Understanding Stamp Duty on Shared Ownership properties
Shared Ownership might offer a more affordable alternative to regular home-buying, but there’s still added costs that you’ll need to consider before diving in headfirst. One of these added fees is Stamp Duty Land Tax, which works differently to if you were buying your home outright.
Thinking of using Shared Ownership to get on the property ladder? Here’s everything you need to know about Stamp Duty when using the scheme.
What is Shared Ownership?
Shared Ownership is a government-backed scheme designed to help first time buyers and middle-income earners get a foot on the property ladder. Using the scheme, you’ll be able to purchase a share (usually between 25% and 75%) of your dream home, while you rent out the share owned by your housing provider. But this is just the start. Over time, you’ll also be granted the option to increase your ownership through a process called ‘staircasing’.
What is Stamp Duty?
Stamp Duty is a tax that you pay if you purchase a home or piece of land over a certain price point. The amount of Stamp Duty you pay depends on various factors, including the property’s purchase price, location, and your individual circumstances. For example, first time buyers don’t have to pay Stamp Duty on the first £425,000 of any property.
How does Stamp Duty work on Shared Ownership?
You might be familiar with how Stamp Duty works on regular properties, but it’s a slightly different story when applied to Shared Ownership.
As a first time buyer, there’s also a bit more freedom with how you choose to pay Stamp Duty. If you prefer to get your Stamp Duty payment over and done with, you’ll have the option to pay Stamp Duty on the full value of your home, as if you were buying the property outright. While this results in a higher cost upfront, it means you won’t need to pay Stamp Duty again.
But there’s also an option for people who want to avoid paying a big Stamp Duty sum. When you buy your first share of a Shared Ownership home, you can decide to only pay Stamp Duty on the share you are buying. Depending on the cost of the share, this could even be less than the threshold for first time buyers, meaning you’ll avoid paying Stamp Duty for the moment. However, if you choose to buy more shares of your home, you may need to pay Stamp Duty again, albeit only for the share you purchase – for example, if you staircase to 80% or above of the property!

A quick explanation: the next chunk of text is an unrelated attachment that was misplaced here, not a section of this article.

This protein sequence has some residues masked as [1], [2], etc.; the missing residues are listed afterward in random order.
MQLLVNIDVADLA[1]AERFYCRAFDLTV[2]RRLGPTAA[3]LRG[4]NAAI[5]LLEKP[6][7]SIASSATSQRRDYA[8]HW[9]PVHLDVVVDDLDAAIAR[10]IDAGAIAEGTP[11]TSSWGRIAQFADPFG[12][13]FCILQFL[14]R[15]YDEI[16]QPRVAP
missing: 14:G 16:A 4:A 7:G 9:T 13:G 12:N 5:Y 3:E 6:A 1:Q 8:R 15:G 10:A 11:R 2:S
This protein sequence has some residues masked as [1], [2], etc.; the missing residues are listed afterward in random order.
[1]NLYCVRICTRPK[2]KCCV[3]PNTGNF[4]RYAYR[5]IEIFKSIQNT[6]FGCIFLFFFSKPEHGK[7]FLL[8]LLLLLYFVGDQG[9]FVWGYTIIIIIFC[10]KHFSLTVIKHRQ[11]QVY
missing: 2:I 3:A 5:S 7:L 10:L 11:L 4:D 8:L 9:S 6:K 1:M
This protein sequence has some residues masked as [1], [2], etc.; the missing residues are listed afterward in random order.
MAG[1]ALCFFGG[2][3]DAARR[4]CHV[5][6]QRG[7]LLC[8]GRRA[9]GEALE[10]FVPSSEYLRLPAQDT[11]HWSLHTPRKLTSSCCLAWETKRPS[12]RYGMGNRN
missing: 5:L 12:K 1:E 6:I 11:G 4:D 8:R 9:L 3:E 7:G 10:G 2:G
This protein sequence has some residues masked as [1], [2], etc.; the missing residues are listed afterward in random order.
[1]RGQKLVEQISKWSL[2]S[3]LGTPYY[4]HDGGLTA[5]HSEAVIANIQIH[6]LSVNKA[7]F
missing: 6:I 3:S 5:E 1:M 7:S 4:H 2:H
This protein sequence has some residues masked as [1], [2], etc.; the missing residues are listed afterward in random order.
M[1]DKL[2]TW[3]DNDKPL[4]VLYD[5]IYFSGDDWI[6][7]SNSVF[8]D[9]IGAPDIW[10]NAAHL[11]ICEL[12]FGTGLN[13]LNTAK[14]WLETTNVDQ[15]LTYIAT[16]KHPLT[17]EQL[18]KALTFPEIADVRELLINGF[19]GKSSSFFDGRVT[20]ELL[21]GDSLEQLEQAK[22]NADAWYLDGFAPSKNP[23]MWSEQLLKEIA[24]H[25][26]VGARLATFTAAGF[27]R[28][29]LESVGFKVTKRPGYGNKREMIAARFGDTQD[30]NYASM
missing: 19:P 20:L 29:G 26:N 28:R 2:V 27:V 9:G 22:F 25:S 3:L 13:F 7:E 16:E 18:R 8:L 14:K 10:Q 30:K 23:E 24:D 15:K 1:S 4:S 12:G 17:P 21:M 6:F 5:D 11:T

How much Stamp Duty do you pay?
Having trouble calculating how much Stamp Duty you need to pay? Don’t panic. Working out Stamp Duty on Shared Ownership can be a complicated process, so here’s how you do it:
- Work out the total value of your property (not just the share cost!).
- Decide what percentage share to buy, and apply this to the total property value. For example, a 20% share of a property worth £300,000 will mean your share value is £60,000.
- You work out the Stamp Duty you pay based on the value of your share, and the first time buyer threshold.
- Check the current Stamp Duty threshold in your area as these can differ across the UK – in England, for example, first time buyers pay no Stamp Duty on homes up to £425,000. This means that if your initial share is £60,000, you’ll be exempt from paying Stamp Duty for the time being.
- Get in contact with a solicitor or tax advisor to help decide the best option for your circumstances, whether you pay your Stamp Duty up front, or on a share-by-share basis.
Have a question or query about the various costs of Shared Ownership? Check out our guide to get the run-down on concepts like Shared Ownership deposits and staircasing. Once you feel like you know your stuff, you can find your perfect Shared Ownership home using our property portal!